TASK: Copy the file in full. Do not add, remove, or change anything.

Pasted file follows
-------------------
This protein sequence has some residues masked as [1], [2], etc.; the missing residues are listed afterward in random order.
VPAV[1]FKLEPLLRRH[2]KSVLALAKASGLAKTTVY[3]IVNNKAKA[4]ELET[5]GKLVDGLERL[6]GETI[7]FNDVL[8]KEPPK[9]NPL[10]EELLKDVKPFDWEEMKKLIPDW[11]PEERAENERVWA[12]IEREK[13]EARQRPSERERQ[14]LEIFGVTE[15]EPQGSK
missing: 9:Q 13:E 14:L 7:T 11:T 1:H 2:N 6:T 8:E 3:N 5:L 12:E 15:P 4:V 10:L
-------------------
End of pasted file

This protein sequence has some residues masked as [1], [2], etc.; the missing residues are listed afterward in random order.
VPAV[1]FKLEPLLRRH[2]KSVLALAKASGLAKTTVY[3]IVNNKAKA[4]ELET[5]GKLVDGLERL[6]GETI[7]FNDVL[8]KEPPK[9]NPL[10]EELLKDVKPFDWEEMKKLIPDW[11]PEERAENERVWA[12]IEREK[13]EARQRPSERERQ[14]LEIFGVTE[15]EPQGSK
missing: 9:Q 13:E 14:L 7:T 11:T 1:H 2:N 6:T 8:E 3:N 5:L 12:E 15:P 4:V 10:L